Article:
Mahatma Nagar has been here for a long time. There used to be huts here. In 1978, the population was mostly labourers. We had some major problems. We’d fill water and take it to our huts. We had no pipes or gutters. All the used water, bath water, sewage and drainage had to be carried manually and thrown on the road. It was horrible. In 1984 we were given pattas. This land is about 1 acre and we were 142 families. We felt the land was not enough to provide proper housing to us all. One needs atleast 25 sq yards to live decently. So we approached the Housing Board. They created a layout of G+2 constructions with flats. They made an estimation and said each family would get 50 sq yards. We held a public meeting and agreed to the layout. The construction finally began in 1997. But the question was how do we build? They gave a 30000 rupee loan to each family. We got a private contractor and had the construction done. There was some shortage of funds for which people took personal loans or borrowed money by pawning their valuables.” [Interview, 23rd August 2014]

The other case of vertical construction by government is Sanjeevaiah nagar, but that only took place in the mid 2000s under the JNNURM.

Through the 80s and 90s, Indra nagar and Ranga nagar also began to grow vertically. This can be interpreted as both accumulative and coping strategies for the residing households. Some of them sold roof-building-rights, some built an upper floor and rented out the lower floor to a scrap trader as a godown, some rented out one of the floors. All these strategies were being employed by the households and slowly but incrementally, the built environment in Bholakpur proliferated. This process is still underway. One can now see upto 3 floor tall structures in Indra nagar, and 3 floors or more is the norm in older bastis. Is this an indication that the slum is “actually affluent”? That would be a hasty conclusion. There are some households that are quite wealthy and possess multiple plots of land in Bholakpur, but the built environment is packed to the rafters and continues to face pressure from migrants. There are a huge number of tenants that occupy tiny spaces across Bholakpur and most houses shelter large families including some extended family members who have migrated.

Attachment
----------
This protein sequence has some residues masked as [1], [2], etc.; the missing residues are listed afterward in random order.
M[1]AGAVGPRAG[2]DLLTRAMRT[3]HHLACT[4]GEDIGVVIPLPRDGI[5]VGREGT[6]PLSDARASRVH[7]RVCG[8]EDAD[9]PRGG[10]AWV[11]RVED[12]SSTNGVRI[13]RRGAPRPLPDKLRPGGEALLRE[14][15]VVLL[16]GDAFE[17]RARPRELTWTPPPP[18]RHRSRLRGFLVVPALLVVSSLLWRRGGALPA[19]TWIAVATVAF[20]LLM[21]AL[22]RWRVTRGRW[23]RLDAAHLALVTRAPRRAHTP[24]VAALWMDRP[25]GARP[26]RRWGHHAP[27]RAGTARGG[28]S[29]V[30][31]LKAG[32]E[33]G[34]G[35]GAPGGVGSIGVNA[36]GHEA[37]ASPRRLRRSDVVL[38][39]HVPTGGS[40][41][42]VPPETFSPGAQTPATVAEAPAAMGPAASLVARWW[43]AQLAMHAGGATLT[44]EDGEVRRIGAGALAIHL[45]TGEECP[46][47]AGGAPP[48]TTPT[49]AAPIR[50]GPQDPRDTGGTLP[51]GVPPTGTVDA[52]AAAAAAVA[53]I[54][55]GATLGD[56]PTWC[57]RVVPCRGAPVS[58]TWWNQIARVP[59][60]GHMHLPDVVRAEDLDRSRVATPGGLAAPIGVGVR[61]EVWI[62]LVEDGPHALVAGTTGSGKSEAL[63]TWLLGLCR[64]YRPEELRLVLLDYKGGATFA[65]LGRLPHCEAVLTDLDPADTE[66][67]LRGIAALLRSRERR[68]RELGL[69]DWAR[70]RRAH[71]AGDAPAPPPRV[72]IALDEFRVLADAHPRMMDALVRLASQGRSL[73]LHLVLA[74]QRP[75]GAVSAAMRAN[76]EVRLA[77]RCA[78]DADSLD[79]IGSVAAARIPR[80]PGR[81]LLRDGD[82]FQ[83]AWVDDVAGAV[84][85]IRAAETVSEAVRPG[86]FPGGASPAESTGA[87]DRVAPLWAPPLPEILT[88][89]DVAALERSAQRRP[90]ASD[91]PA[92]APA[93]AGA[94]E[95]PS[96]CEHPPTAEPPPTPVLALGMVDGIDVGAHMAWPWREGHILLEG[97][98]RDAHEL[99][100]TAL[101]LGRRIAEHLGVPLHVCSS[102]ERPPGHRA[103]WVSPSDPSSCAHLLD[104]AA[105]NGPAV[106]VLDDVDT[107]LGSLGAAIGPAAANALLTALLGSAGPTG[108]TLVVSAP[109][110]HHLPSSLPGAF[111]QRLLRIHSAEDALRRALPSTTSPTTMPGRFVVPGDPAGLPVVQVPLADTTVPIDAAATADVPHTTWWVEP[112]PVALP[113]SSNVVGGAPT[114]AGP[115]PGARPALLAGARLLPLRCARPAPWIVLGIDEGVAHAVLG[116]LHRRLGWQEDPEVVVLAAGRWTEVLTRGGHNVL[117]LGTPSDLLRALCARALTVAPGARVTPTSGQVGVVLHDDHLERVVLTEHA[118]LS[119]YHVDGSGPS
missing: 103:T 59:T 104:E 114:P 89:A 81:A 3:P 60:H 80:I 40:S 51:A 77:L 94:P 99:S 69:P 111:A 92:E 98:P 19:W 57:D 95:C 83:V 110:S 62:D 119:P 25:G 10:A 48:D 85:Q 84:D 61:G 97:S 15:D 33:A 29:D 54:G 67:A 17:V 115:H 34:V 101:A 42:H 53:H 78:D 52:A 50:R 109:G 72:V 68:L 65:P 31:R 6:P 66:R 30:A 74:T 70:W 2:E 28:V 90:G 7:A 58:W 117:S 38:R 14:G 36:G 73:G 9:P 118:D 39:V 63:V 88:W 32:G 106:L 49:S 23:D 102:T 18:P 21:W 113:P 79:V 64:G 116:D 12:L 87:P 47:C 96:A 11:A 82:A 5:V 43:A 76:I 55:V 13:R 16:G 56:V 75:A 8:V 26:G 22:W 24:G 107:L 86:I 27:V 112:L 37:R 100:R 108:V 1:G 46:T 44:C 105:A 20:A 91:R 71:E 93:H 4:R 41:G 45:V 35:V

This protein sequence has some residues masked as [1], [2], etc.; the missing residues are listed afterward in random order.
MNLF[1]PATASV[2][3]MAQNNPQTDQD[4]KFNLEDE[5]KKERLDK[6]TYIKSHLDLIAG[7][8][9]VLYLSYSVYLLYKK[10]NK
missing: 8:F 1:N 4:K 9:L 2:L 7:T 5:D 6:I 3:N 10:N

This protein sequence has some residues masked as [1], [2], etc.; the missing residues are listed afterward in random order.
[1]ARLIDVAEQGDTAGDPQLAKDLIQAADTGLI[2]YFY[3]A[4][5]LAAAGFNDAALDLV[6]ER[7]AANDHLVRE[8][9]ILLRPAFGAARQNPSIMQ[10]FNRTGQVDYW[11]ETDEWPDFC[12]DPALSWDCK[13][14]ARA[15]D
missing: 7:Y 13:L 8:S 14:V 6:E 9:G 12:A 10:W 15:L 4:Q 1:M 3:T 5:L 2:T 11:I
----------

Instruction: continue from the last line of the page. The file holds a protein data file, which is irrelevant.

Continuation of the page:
Bholakpur Map 1980s

10: Futures

Talk of Bholakpur’s future cannot be dissociated from the infamous Water contamination incident of 2009. 15 people died and hundreds were hospitalized due to an e-colitis conflagration that swept Bholakpur. The agent responsible, e coli, had entered the drinking water supply through contact with sewage, that was the reasonable explanation. But the media and governmental reaction had propagated an altogether different diagnosis. The scrap trade in Bholakpur and the leather tanneries. Bholakpur as a centre of waste recycling and processing in the centre of the city is an aberration. It was completely ignored that the leather tanneries had already been shut down in 2004. Quick steps were taken to move the remaining industries. The traders even agreed, but the transfer was not seen through. Thus, scrap trade persists and grows in Bholakpur to date.